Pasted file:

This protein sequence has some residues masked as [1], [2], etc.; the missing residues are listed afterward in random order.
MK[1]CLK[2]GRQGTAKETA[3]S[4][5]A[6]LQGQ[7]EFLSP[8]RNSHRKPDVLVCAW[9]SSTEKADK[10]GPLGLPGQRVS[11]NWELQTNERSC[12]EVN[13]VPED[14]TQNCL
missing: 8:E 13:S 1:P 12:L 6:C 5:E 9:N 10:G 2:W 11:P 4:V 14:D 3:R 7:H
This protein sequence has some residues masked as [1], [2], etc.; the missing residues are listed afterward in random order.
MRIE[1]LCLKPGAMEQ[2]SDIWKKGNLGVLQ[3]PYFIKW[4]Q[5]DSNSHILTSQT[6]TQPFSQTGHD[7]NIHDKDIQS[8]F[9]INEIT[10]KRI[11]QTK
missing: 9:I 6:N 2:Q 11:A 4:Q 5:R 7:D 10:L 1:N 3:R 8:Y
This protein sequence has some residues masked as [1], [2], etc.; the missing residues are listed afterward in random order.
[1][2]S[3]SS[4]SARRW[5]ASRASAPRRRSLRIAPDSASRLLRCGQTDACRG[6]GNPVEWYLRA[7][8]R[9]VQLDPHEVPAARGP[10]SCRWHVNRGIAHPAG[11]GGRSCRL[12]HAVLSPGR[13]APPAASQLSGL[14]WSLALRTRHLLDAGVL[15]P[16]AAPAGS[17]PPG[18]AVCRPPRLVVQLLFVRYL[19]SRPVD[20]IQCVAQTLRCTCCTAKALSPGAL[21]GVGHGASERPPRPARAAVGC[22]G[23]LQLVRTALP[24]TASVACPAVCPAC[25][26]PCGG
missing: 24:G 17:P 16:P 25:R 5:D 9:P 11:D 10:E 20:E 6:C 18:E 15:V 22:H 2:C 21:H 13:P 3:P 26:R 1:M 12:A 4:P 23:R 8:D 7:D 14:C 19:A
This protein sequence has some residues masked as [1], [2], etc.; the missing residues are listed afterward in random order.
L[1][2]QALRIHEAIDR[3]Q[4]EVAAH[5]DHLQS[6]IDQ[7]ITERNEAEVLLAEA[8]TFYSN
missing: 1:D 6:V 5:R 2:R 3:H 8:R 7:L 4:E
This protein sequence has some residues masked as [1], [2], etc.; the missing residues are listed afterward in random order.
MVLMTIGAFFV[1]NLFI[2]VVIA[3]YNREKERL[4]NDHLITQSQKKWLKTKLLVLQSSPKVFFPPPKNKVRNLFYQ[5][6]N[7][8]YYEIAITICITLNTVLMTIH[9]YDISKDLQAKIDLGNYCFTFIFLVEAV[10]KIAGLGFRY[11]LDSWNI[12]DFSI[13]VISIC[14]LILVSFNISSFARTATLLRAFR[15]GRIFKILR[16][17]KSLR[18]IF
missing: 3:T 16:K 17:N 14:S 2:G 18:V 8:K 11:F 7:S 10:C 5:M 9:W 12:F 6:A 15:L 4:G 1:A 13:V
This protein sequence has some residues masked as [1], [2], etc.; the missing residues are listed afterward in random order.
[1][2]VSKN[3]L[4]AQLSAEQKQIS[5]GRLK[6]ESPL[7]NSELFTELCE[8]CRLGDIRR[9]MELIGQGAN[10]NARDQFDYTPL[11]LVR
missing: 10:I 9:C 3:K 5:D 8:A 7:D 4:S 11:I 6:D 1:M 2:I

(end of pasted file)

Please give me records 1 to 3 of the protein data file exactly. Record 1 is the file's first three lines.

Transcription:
This protein sequence has some residues masked as [1], [2], etc.; the missing residues are listed afterward in random order.
MK[1]CLK[2]GRQGTAKETA[3]S[4][5]A[6]LQGQ[7]EFLSP[8]RNSHRKPDVLVCAW[9]SSTEKADK[10]GPLGLPGQRVS[11]NWELQTNERSC[12]EVN[13]VPED[14]TQNCL
missing: 8:E 13:S 1:P 12:L 6:C 5:E 9:N 10:G 2:W 11:P 4:V 14:D 3:R 7:H
This protein sequence has some residues masked as [1], [2], etc.; the missing residues are listed afterward in random order.
MRIE[1]LCLKPGAMEQ[2]SDIWKKGNLGVLQ[3]PYFIKW[4]Q[5]DSNSHILTSQT[6]TQPFSQTGHD[7]NIHDKDIQS[8]F[9]INEIT[10]KRI[11]QTK
missing: 9:I 6:N 2:Q 11:A 4:Q 5:R 7:D 10:L 1:N 3:R 8:Y
This protein sequence has some residues masked as [1], [2], etc.; the missing residues are listed afterward in random order.
[1][2]S[3]SS[4]SARRW[5]ASRASAPRRRSLRIAPDSASRLLRCGQTDACRG[6]GNPVEWYLRA[7][8]R[9]VQLDPHEVPAARGP[10]SCRWHVNRGIAHPAG[11]GGRSCRL[12]HAVLSPGR[13]APPAASQLSGL[14]WSLALRTRHLLDAGVL[15]P[16]AAPAGS[17]PPG[18]AVCRPPRLVVQLLFVRYL[19]SRPVD[20]IQCVAQTLRCTCCTAKALSPGAL[21]GVGHGASERPPRPARAAVGC[22]G[23]LQLVRTALP[24]TASVACPAVCPAC[25][26]PCGG
missing: 24:G 17:P 16:P 25:R 5:D 9:P 11:D 10:E 20:E 6:C 18:E 15:V 22:H 2:C 21:H 13:P 3:P 26:R 1:M 12:A 4:P 23:R 8:D 7:D 14:C 19:A